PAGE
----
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Pie Wagons: NASHVILLE’S ORIGINAL FOOD TRUCKS photos and text by

T

Yvonne EAVES

oday’s Nashville has no shortage of food trucks, and if you ask anyone older than 65 or 70, they will have memories of vintage food trucks. These mobile restaurants owe everything, however, to their ancestors: the pie wagons. And once upon a time, the Nashville area had an abundance of them. The concept of pie wagons actually came to Nashville around 1920, with the owner/operator selling pies out of a wagon-like cart. Public transportation had arrived in Nashville as early as 1865, using mule-driven trolleys. By 1889, these trolleys were replaced with electric streetcars, so a few enterprising individuals decided to transform the outdated trolley cars into pie/ lunch wagons. Usually parking near large businesses, these pie wagon entrepreneurs would keep up with workplace paydays. Seating was limited to about 20 people at a time. In 1922, brothers Hudson and Dan Coombs opened one such pie wagon in downtown Nashville. The trolley car was behind the old U.S. Post Office, and their “Majestic Café” became a 24-hour eating establishment. By the mid-1960s, their pie wagon had moved to 12th Avenue South and McGavock Street. Majestic Café had outgrown the trolley car, and the name was changed to The Pie Wagon. The restaurant relocated again in 2002, and it still operates today on Division Street. West Nashville had its share of pie wagons, too, but most of us know them by different names today.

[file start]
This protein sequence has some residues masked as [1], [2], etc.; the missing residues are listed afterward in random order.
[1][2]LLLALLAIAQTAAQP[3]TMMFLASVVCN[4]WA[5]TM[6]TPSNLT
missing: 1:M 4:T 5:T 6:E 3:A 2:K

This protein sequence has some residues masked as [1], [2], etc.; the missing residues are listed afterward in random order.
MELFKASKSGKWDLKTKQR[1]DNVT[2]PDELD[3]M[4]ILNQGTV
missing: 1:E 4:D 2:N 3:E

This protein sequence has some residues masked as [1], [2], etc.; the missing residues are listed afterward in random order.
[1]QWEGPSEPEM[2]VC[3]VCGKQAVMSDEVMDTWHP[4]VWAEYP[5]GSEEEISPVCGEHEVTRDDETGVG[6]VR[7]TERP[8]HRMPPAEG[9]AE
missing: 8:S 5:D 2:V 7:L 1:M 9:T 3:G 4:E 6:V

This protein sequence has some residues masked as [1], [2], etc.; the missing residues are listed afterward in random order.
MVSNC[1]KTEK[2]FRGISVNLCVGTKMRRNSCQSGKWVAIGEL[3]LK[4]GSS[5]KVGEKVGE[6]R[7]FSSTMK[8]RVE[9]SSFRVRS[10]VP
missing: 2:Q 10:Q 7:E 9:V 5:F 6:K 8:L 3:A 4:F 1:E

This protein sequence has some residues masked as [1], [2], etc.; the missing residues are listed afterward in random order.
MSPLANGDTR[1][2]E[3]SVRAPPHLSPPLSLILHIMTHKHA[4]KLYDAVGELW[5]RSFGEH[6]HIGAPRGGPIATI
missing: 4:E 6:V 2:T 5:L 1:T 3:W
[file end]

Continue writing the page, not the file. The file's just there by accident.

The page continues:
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372WN.com | December 2016–January 2017

372wn vol i, issue 1  

Dec 2016-Jan2017 (our premiere issue!)

372wn vol i, issue 1  

Dec 2016-Jan2017 (our premiere issue!)

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